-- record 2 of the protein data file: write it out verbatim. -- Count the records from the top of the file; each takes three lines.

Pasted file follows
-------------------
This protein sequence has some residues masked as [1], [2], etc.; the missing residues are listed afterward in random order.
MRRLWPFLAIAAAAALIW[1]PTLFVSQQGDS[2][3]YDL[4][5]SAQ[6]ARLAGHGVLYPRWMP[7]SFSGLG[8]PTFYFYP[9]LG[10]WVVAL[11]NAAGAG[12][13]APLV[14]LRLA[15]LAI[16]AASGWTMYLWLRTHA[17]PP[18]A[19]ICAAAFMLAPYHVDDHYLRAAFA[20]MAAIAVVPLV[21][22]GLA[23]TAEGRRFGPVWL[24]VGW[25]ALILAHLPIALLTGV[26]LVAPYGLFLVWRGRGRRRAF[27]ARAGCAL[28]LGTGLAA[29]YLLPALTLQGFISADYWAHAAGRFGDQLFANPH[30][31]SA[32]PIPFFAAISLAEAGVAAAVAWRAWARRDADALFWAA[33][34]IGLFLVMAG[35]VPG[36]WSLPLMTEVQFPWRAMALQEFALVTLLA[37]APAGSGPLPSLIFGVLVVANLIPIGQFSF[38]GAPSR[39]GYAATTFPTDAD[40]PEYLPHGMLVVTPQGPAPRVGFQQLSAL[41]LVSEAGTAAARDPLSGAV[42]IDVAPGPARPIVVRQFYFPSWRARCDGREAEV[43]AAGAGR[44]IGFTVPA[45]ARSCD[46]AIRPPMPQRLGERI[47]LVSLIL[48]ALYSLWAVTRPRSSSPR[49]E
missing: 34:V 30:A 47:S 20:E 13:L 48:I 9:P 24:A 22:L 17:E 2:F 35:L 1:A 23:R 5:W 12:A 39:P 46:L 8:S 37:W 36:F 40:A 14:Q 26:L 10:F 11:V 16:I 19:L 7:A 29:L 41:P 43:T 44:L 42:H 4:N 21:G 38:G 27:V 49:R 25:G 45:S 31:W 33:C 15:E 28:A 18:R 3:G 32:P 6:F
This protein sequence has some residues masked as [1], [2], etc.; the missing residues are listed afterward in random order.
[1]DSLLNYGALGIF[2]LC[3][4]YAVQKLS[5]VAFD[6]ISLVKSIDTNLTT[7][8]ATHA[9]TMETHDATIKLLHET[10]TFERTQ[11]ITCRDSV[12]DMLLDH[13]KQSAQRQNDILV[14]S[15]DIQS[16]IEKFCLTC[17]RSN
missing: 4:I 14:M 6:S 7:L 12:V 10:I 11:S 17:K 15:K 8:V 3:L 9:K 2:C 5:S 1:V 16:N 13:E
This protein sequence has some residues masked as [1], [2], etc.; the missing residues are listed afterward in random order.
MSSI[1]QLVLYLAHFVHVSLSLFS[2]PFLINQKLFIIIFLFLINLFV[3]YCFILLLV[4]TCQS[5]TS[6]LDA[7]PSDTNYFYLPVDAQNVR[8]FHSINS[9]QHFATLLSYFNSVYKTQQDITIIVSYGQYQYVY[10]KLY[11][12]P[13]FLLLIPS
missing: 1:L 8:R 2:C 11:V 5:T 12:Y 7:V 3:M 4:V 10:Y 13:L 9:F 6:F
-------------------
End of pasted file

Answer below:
This protein sequence has some residues masked as [1], [2], etc.; the missing residues are listed afterward in random order.
[1]DSLLNYGALGIF[2]LC[3][4]YAVQKLS[5]VAFD[6]ISLVKSIDTNLTT[7][8]ATHA[9]TMETHDATIKLLHET[10]TFERTQ[11]ITCRDSV[12]DMLLDH[13]KQSAQRQNDILV[14]S[15]DIQS[16]IEKFCLTC[17]RSN
missing: 4:I 14:M 6:S 7:L 12:V 10:I 11:S 17:K 15:K 8:V 3:L 9:K 2:C 5:S 1:V 16:N 13:E